National Geographic : 1948 Sep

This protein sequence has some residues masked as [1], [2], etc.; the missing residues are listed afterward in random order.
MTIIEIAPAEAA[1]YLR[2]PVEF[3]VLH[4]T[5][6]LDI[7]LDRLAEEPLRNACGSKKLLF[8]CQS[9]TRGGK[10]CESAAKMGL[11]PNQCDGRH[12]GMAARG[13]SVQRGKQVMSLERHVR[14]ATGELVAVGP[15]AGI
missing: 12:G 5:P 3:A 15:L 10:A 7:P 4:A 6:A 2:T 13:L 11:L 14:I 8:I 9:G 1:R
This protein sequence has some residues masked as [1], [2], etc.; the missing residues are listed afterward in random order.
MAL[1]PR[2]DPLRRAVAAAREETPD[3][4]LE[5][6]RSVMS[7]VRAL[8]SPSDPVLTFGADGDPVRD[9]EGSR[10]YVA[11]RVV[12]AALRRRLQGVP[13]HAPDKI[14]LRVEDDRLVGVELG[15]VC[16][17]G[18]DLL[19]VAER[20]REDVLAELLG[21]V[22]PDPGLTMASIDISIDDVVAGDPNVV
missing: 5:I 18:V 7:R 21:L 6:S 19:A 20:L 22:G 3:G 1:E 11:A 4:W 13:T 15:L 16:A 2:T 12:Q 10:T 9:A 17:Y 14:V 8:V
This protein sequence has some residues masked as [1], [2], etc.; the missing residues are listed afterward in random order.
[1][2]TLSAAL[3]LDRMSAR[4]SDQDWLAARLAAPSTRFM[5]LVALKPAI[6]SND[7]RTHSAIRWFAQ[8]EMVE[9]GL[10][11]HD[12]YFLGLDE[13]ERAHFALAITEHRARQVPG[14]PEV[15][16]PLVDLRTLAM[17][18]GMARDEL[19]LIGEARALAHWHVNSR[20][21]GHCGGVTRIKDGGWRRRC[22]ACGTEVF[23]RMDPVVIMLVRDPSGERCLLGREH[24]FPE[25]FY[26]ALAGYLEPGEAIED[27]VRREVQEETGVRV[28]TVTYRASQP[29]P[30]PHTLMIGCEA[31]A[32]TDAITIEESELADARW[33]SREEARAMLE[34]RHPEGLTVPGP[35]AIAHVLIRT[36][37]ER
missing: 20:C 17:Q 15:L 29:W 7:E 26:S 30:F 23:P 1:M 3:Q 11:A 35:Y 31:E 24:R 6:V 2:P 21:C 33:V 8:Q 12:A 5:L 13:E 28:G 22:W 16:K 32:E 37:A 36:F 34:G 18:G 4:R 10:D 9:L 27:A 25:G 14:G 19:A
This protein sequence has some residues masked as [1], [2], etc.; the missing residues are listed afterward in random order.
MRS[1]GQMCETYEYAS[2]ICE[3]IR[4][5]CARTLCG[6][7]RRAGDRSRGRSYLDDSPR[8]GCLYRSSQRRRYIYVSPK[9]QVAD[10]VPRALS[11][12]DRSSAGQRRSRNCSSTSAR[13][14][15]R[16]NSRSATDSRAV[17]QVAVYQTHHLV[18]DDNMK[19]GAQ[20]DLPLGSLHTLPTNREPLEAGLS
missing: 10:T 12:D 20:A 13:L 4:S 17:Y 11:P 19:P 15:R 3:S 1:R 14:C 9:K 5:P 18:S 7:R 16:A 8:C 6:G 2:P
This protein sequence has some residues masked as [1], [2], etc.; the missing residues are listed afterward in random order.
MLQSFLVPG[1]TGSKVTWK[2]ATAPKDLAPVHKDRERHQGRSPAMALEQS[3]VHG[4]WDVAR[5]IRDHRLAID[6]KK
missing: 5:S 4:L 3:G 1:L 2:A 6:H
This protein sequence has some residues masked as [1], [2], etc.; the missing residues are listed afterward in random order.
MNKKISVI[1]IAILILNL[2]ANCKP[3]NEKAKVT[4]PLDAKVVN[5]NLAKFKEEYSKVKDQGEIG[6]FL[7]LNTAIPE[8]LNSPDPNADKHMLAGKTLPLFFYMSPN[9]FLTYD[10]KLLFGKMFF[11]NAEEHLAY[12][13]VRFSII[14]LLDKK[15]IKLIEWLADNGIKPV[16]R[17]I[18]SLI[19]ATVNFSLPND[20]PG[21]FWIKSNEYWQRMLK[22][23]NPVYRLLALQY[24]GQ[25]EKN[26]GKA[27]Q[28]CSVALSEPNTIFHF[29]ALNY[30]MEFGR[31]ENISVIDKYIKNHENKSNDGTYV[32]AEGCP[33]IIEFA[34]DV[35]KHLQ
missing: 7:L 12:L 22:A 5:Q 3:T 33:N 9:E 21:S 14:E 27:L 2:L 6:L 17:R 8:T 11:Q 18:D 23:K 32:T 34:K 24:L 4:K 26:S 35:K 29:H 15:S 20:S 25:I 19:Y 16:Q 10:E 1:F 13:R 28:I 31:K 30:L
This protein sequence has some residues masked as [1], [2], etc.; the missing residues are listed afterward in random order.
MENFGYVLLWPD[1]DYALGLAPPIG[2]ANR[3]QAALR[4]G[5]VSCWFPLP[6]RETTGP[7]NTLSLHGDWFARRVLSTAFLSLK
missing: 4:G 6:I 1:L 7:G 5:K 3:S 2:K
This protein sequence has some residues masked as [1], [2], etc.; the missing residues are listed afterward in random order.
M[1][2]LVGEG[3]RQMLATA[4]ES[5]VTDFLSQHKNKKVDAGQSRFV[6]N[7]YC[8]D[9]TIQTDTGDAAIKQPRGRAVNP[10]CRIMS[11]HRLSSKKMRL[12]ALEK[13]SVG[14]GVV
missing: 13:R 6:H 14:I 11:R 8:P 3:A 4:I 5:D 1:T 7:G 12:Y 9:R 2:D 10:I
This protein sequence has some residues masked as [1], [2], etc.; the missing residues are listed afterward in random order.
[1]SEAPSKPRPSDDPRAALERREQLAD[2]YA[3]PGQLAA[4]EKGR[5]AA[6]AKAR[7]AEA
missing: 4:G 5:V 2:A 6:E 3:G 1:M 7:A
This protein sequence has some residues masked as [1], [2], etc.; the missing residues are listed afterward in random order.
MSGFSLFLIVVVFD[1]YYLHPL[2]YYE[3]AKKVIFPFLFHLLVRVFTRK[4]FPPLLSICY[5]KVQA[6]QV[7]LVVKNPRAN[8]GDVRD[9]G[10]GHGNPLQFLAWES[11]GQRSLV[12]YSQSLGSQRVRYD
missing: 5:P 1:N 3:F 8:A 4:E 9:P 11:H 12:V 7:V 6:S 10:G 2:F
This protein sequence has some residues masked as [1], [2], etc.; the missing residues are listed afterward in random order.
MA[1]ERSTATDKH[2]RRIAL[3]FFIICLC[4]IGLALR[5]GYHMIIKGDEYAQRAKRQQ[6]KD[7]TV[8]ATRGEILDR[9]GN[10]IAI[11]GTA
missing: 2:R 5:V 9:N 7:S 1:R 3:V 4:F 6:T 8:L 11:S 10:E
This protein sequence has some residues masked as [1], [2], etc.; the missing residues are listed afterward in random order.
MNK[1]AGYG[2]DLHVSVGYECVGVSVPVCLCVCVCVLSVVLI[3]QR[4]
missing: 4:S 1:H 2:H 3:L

Easter Egg Chickens BY FREDERICK G. VOSBURGH Illustrations by National Geographic Photographer B. Anthony Stewart ONE DAY 21 years ago, young Ward Brower, Jr., son of a prominent New York attorney, saw in the NATIONAL GEOGRAPHIC MAGAZINE a picture which fired his imagination. It was a painting of the Araucana chicken of Chile, the only domestic chicken that lays a blue-shelled egg.* Now, after more than 20 years of effort, he has developed a flock of "Easter egg chickens" that lay eggs of delicate pastel shades-not only blue ones but green ones, pink ones, and. most recently, an egg of a rich olive-drab color that looks as if it had been produced especially for the United States Army. Chickens with "Whiskers" The Araucana chicken that caught Brower's eye was a strange-looking bird without a tail and with a round tuft of feathers like whiskers on each side of the neck at the juncture with the head (Plate VIII). Most intriguing of all to the youthful Brower, raising chickens near Monroe, Orange County, New York, was the sky-blue color of the Araucana egg. Blue is his favorite color. Why, he reflected, should eggs be merely a monotonous white or brown? Maybe some of that Araucana blood would make it possible to produce blue eggs. Bostonians, Brower knew, like brown eggs, while white eggs sell best in New York City. Perhaps some other cities, he mused, might show a preference for blue eggs. Anyway, his eggs would have a built-in trade-mark, created by the mysterious chemistry within the bodies of his hens. Stronger, however, than hope of gain were love of Nature, the desire to accomplish some thing unusual, and the challenge presented by the difficulties involved in perpetuating this rare breed. Correspondence with the Department of Agriculture showed that, as far as it could learn, not a single living Araucana then existed in the United States. Two breeders were known to have owned them, but the birds had died. Brower thereupon determined to get some Araucanas from Chile. But from whom? He combed the poultry publications and finally, in an incubator catalogue, he found a testi monial letter from a chicken breeder in San tiago, Chile, one Juan Sierra Z. He wrote him-and nothing happened. At last, after a year and a half, he had an answer to his letter. The pure Araucana, it said, was exceedingly rare, if not extinct, and months of fruitless search had been the cause of the delay; even the Araucanian Indians had interbred their namesake strain with com moner kinds of chickens. However, Sefior Sierra had hopes of obtaining satisfactory birds from a friend. Six months later came word of success: "Your letter," wrote the obliging Chilean. "has remained unanswered for the reason that Mr. Haverbeck's fowls had all become diseased with Diphtheria and I was compelled to wait until they had recovered, but it happened that all the birds died with the exception of one hen and one male bird, so that I had to give up the idea of obtaining the birds from that source. I was, therefore, compelled to obtain these from other sources, and have now been able to secure 2 Hens and 1 Malebird which I propose to send you with the next boat sail ing... "The 3 birds are all different in colour, as it is impossible to secure birds alike as no one in the country breeds them pure, and these are best can be obtaining." Three Dismal Immigrants from Chile Shipping costs consumed most of Brower's modest capital, as he was not long out of col lege and was determined to be independent. But the sacrifice seemed well worth while when finally he saw the crate unloaded and con gratulated himself upon owning Araucanas at last. Carefully he opened the crate-and beheld three of the saddest-looking chickens he had ever seen. His heart sank as he saw that the trip had left them more dead than alive. Could these really be Araucanas? The rooster obviously had Dominique blood. One hen was part Rhode Island Red and the other's family tree had contained both Rhode Island Red and Barred Plymouth Rock ancestors. But the little red hen had the odd "rumpless," or tailless, silhouette and all three had feather "whiskers"-trade-marks of the exotic Arau cana breed. It was the autumn of 1930. The birds had just gone through a winter in the Southern Hemisphere and now they faced another. The * See "The Races of Domestic Fowl," by M. A . Jull, NATIONAL GEOGRAPHIC MAGAZINE, April, 1927.